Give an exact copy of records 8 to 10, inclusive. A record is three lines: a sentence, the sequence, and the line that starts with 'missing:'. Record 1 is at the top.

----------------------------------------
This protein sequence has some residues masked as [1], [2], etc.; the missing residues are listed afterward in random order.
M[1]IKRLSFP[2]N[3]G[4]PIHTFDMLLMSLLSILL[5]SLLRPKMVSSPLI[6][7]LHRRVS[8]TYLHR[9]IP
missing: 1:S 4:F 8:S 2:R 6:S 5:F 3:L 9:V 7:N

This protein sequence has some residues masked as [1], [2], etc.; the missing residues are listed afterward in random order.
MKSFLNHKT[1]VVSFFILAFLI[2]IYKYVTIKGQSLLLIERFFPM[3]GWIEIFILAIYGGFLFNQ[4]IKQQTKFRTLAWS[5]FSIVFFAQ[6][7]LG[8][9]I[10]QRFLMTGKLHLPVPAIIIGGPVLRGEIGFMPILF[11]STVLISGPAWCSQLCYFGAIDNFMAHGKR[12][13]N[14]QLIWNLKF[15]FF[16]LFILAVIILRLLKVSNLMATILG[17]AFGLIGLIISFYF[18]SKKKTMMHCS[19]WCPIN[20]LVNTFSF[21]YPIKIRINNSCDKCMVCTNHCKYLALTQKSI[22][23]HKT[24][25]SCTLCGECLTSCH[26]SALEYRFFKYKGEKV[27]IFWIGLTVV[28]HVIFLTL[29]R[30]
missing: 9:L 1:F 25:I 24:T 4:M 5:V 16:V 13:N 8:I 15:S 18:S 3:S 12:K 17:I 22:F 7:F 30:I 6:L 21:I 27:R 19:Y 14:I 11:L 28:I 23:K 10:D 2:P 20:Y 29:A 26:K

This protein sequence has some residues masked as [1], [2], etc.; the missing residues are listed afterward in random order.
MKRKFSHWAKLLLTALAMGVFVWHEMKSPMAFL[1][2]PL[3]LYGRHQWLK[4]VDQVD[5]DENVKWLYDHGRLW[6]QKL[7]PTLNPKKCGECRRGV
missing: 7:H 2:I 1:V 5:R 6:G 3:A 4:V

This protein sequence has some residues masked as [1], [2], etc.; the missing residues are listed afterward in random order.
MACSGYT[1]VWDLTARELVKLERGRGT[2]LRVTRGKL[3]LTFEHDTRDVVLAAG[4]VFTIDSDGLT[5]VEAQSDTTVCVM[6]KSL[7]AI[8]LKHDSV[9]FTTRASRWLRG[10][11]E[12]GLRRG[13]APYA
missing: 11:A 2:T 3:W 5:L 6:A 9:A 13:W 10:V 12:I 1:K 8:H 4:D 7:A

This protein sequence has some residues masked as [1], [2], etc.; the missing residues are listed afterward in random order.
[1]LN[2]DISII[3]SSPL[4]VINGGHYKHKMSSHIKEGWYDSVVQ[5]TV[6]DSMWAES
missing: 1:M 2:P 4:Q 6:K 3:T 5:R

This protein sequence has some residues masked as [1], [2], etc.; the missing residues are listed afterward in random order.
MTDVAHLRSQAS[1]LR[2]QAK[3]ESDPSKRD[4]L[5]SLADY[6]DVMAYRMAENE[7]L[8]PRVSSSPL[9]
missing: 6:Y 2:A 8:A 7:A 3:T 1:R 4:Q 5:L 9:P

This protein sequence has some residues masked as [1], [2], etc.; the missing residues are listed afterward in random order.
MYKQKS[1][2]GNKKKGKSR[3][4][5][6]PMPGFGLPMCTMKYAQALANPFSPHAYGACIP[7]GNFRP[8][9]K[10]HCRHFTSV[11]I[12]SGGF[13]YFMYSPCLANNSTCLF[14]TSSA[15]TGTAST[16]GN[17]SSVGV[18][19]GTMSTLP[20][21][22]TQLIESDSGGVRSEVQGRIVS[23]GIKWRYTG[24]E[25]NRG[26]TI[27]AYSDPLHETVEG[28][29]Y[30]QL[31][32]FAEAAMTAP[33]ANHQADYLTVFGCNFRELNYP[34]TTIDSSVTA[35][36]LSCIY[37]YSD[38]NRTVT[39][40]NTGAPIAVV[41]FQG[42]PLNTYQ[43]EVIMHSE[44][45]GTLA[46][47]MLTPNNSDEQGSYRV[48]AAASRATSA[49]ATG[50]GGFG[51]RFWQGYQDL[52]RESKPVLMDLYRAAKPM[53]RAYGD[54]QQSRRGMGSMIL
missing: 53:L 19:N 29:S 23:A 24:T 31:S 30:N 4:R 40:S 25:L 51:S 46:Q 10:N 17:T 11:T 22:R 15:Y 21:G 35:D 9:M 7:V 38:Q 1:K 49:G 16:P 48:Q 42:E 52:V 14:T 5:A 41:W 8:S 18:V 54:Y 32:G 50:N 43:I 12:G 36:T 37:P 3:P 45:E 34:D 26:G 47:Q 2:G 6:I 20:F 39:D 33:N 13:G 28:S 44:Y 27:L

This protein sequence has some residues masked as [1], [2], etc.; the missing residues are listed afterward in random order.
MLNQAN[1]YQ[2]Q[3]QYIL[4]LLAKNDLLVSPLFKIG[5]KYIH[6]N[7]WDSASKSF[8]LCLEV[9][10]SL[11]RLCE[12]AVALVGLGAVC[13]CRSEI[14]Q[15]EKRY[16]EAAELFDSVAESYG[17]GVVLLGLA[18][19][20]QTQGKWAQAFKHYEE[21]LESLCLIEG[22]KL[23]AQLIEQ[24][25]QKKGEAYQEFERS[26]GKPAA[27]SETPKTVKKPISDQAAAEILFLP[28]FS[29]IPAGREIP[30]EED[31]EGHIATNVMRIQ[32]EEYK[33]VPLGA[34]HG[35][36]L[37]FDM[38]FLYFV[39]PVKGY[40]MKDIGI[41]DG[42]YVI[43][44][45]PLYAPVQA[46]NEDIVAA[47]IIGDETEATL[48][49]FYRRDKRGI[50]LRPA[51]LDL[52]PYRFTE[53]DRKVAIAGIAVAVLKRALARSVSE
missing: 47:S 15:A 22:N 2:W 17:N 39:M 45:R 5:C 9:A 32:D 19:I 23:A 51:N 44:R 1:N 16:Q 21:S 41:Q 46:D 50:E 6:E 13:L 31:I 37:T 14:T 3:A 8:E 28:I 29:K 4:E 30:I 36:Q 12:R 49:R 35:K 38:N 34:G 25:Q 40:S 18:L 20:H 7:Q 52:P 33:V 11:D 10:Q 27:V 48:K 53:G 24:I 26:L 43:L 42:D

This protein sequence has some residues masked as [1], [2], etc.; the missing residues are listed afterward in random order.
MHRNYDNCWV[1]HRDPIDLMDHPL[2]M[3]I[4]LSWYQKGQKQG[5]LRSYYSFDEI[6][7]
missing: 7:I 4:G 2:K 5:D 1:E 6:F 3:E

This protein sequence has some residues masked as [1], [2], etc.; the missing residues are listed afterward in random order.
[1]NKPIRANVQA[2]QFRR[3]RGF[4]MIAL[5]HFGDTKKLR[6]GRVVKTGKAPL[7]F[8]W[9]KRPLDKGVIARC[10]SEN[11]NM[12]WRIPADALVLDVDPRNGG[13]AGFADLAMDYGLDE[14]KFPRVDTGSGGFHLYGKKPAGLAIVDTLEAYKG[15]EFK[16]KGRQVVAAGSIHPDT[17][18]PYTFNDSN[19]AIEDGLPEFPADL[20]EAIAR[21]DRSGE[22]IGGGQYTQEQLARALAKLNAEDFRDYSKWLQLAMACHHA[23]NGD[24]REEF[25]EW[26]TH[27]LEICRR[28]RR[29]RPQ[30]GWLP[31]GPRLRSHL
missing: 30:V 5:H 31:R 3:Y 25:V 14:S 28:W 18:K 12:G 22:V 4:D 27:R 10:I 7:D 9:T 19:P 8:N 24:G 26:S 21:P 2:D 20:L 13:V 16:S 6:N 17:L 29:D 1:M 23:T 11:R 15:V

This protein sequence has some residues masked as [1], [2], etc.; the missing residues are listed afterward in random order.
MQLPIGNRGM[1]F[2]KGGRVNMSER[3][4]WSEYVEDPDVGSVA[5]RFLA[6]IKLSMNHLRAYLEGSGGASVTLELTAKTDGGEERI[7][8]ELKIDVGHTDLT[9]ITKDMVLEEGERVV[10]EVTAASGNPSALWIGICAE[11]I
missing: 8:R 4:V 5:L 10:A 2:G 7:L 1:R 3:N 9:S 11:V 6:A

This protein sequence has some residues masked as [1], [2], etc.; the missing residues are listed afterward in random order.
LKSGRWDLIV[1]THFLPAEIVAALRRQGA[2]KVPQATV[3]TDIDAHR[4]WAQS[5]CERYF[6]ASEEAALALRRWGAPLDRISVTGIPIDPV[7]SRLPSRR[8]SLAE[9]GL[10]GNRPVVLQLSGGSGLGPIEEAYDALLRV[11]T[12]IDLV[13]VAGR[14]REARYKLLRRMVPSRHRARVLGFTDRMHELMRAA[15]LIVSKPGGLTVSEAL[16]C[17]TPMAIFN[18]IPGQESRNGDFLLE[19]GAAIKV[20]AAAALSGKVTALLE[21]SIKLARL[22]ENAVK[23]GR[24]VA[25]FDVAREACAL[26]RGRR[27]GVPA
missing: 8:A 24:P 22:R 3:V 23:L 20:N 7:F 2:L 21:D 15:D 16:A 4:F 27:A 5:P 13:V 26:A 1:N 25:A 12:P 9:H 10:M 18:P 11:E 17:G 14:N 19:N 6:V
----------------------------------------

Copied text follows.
This protein sequence has some residues masked as [1], [2], etc.; the missing residues are listed afterward in random order.
MLNQAN[1]YQ[2]Q[3]QYIL[4]LLAKNDLLVSPLFKIG[5]KYIH[6]N[7]WDSASKSF[8]LCLEV[9][10]SL[11]RLCE[12]AVALVGLGAVC[13]CRSEI[14]Q[15]EKRY[16]EAAELFDSVAESYG[17]GVVLLGLA[18][19][20]QTQGKWAQAFKHYEE[21]LESLCLIEG[22]KL[23]AQLIEQ[24][25]QKKGEAYQEFERS[26]GKPAA[27]SETPKTVKKPISDQAAAEILFLP[28]FS[29]IPAGREIP[30]EED[31]EGHIATNVMRIQ[32]EEYK[33]VPLGA[34]HG[35][36]L[37]FDM[38]FLYFV[39]PVKGY[40]MKDIGI[41]DG[42]YVI[43][44][45]PLYAPVQA[46]NEDIVAA[47]IIGDETEATL[48][49]FYRRDKRGI[50]LRPA[51]LDL[52]PYRFTE[53]DRKVAIAGIAVAVLKRALARSVSE
missing: 47:S 15:A 22:N 2:W 17:N 39:M 45:R 5:C 9:A 32:D 19:I 23:A 51:N 44:R 1:N 16:Q 21:S 41:Q 46:D 50:E 6:E 13:L 31:I 37:T 14:T 3:A 8:E 28:I 29:K 4:E 30:I 36:Q 12:R 49:R 35:K 38:N 34:G 25:Q 40:S 18:L 20:H 7:Q 52:P 33:V 11:D 10:Q 27:V 48:K 53:G 24:I 26:L 43:L 42:D

This protein sequence has some residues masked as [1], [2], etc.; the missing residues are listed afterward in random order.
MHRNYDNCWV[1]HRDPIDLMDHPL[2]M[3]I[4]LSWYQKGQKQG[5]LRSYYSFDEI[6][7]
missing: 7:I 4:G 2:K 5:D 1:E 6:F 3:E

This protein sequence has some residues masked as [1], [2], etc.; the missing residues are listed afterward in random order.
[1]NKPIRANVQA[2]QFRR[3]RGF[4]MIAL[5]HFGDTKKLR[6]GRVVKTGKAPL[7]F[8]W[9]KRPLDKGVIARC[10]SEN[11]NM[12]WRIPADALVLDVDPRNGG[13]AGFADLAMDYGLDE[14]KFPRVDTGSGGFHLYGKKPAGLAIVDTLEAYKG[15]EFK[16]KGRQVVAAGSIHPDT[17][18]PYTFNDSN[19]AIEDGLPEFPADL[20]EAIAR[21]DRSGE[22]IGGGQYTQEQLARALAKLNAEDFRDYSKWLQLAMACHHA[23]NGD[24]REEF[25]EW[26]TH[27]LEICRR[28]RR[29]RPQ[30]GWLP[31]GPRLRSHL
missing: 30:V 5:H 31:R 3:Y 25:V 14:S 28:W 18:K 12:G 22:V 4:D 27:R 10:I 7:D 9:T 19:P 8:N 24:G 26:S 21:P 2:D 20:L 13:V 16:S 6:N 17:L 29:D 1:M 23:T 11:R 15:V